Protected-Area Dynamics. Patterns, drivers, and environmental outcomes of changes in protected-area boundaries and designations.
Contemporary environmental issues such as global biodiversity loss and climate change have generated the need for effective conservation interventions. Among the most widely implemented of these strategies is the establishment of protected areas. These interventions have achieved relatively widespread support from policy makers, and accordingly have expanded to cover nearly 17% of terrestrial and 8% of national marine areas around the globe. While protected-area coverage seems to have expanded rapidly in recent decades, researchers are now beginning to highlight cases where site protection has been removed. Indeed, it is becoming clear that protected areas are not static elements on the landscape, and in fact their boundaries and designations can change frequently over time. This realization has fostered new questions surrounding the conservation efficacy of protected-area interventions.
This thesis seeks to document the patterns, drivers, and environmental outcomes of recent trends in protected-area dynamics, and presents this work in three original research articles. The first article presents a new approach designed to track changes in the World Database on Protected Areas (WDPA) and employs this approach to identify changes in global protected-area coverage since 2010. The analysis reveals that protected areas are frequently downsized within and removed from the WDPA, indicating that losses in site protection may be more widespread than previously believed. However, the results also suggest that much of the apparent loss in site protection may be related to data quality issues within the WDPA itself, indicating that the use of this data to inform conservation actions and policy must be performed with care. Additionally, further case study research is necessary to better understand the effects of losses in site protection on the ground.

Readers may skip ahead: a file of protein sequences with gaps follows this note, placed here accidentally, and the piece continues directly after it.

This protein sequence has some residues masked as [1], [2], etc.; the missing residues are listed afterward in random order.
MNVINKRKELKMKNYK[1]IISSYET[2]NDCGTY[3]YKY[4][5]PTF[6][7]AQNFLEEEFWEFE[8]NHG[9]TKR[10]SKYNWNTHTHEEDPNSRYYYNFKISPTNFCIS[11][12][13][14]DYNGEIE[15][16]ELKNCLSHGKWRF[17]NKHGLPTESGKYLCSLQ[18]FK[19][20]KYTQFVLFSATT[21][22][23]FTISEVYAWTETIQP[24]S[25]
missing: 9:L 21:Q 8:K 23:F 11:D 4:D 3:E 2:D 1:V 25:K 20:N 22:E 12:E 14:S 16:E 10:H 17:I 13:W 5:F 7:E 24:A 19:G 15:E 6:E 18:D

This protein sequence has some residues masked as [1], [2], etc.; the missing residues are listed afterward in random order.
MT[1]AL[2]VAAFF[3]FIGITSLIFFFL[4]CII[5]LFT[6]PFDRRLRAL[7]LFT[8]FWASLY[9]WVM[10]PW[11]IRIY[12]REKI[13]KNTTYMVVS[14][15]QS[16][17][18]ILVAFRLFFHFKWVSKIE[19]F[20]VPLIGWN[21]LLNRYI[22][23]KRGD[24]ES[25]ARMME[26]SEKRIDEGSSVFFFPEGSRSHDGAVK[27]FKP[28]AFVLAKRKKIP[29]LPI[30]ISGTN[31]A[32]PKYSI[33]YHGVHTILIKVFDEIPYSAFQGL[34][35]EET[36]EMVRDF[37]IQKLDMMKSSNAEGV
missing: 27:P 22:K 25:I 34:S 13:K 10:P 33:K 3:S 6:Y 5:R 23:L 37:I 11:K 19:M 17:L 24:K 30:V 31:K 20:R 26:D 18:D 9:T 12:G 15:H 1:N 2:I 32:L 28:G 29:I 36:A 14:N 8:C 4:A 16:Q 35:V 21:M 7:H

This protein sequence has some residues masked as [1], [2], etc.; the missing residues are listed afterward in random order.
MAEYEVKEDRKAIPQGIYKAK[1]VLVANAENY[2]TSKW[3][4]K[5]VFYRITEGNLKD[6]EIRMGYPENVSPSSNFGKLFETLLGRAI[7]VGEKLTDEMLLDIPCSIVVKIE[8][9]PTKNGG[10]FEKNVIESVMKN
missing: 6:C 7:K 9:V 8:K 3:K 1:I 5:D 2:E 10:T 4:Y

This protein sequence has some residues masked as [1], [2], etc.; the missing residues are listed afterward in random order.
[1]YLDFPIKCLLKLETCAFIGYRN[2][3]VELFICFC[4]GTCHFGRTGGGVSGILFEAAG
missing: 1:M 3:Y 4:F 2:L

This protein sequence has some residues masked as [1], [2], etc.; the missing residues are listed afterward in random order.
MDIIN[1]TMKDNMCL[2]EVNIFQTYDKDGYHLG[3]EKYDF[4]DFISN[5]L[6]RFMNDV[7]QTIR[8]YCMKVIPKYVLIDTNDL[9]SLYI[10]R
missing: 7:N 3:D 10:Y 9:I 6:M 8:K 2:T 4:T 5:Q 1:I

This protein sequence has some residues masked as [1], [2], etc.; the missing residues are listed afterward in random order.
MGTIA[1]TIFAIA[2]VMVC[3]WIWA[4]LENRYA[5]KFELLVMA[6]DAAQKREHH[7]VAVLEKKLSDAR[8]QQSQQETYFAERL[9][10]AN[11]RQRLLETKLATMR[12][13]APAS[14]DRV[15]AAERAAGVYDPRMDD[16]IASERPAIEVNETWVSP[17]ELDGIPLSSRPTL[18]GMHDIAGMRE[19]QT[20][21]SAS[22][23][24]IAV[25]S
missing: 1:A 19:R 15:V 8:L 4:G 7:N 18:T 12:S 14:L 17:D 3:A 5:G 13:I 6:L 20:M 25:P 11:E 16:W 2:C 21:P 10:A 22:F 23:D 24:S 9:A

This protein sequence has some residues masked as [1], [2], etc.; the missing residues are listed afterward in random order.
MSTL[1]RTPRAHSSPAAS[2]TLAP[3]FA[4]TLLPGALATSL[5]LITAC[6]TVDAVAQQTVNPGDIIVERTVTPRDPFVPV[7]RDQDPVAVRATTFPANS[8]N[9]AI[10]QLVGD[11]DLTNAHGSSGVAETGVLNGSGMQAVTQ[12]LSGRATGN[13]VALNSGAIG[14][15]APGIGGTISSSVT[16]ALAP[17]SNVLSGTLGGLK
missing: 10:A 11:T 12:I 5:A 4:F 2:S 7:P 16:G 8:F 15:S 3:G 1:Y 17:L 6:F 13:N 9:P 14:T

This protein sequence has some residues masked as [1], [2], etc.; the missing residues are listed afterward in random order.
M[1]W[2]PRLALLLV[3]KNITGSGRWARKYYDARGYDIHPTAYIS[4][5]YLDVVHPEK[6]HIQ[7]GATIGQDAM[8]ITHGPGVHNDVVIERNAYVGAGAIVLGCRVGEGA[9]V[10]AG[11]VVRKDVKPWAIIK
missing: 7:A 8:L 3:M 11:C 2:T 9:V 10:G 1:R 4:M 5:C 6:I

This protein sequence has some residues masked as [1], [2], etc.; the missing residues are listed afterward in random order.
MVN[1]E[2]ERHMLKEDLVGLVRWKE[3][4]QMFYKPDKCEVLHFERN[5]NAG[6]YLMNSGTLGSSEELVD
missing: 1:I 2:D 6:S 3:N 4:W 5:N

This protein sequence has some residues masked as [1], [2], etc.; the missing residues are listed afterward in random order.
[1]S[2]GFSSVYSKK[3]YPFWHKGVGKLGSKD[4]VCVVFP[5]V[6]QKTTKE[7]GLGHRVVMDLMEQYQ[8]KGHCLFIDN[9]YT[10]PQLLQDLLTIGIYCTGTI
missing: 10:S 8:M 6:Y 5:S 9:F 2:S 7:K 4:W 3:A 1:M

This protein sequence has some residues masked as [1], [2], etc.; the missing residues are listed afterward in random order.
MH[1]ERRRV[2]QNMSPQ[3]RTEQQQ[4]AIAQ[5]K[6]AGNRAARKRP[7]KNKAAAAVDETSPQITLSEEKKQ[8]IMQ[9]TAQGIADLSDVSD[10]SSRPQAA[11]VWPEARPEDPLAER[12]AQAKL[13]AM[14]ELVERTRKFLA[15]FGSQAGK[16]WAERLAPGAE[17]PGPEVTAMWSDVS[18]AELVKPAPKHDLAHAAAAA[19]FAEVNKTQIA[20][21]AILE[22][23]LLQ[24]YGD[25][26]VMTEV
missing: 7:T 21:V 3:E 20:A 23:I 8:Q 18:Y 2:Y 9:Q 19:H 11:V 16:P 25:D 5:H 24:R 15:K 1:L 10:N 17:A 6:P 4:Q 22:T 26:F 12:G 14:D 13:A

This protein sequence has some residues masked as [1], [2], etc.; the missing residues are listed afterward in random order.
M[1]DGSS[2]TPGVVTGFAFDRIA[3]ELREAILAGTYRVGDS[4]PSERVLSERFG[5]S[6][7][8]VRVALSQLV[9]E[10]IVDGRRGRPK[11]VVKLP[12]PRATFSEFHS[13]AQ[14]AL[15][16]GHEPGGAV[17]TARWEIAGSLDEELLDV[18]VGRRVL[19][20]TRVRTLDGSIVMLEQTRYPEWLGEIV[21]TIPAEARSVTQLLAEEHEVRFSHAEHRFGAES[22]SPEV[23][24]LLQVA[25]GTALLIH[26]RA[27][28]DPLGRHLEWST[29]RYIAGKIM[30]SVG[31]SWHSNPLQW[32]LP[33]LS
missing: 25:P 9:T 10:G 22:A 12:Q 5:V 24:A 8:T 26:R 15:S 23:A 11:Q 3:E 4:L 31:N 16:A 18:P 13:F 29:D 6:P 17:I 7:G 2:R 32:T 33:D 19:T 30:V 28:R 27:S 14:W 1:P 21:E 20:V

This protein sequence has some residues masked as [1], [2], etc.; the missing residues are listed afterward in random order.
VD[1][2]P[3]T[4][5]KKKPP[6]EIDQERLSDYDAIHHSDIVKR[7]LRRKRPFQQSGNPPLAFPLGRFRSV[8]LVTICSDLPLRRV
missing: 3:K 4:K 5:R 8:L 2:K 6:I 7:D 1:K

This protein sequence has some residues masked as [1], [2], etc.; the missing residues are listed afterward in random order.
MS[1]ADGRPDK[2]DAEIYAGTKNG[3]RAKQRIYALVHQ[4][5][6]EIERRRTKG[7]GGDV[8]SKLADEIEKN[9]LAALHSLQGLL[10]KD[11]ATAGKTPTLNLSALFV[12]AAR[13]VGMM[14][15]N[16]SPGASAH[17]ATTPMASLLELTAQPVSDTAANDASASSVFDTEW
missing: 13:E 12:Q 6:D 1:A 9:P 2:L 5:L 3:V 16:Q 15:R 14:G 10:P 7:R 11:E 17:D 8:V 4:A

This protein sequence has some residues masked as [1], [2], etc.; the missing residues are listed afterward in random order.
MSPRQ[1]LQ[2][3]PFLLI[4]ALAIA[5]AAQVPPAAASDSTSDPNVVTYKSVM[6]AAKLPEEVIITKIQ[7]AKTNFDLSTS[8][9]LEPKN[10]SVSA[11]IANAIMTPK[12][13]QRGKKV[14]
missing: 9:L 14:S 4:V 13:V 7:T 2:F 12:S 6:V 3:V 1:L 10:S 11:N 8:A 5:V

The second article presents a case study of losses in site protection through protected-area downgrading and degazettement in Cambodia. This work reveals that social conditions in Cambodia led to a free-market economic policy shift in the early 1990’s that spurred private investment in agriculture and forestry-based industries. Land within protected sites was granted to investors, and environmental safeguards were circumvented in several cases. Accordingly, losses in site protection in the Cambodian context have significantly increased rates of deforestation and forest fragmentation, and have potentially undermined conservation efforts for dozens of threatened species. The final article presented in this thesis assesses the potential impact of increasing site protection, by assessing patterns of deforestation leakage surrounding protected sites in tropical and subtropical forest regions throughout America, Africa, and Asia. The results do indicate that deforestation leakage is more widespread than previously believed, occurring in 46% of studied cases. This indicates a strong need for decision makers to consider the context, and potential for deforestation leakage when designing new site-based conservation interventions.
In documenting the patterns, drivers, and outcomes of protected-area dynamics, this thesis advances our understanding of one of the most important conservation interventions, and provides both researchers and policy makers with useful tools and information to optimize conservation strategies.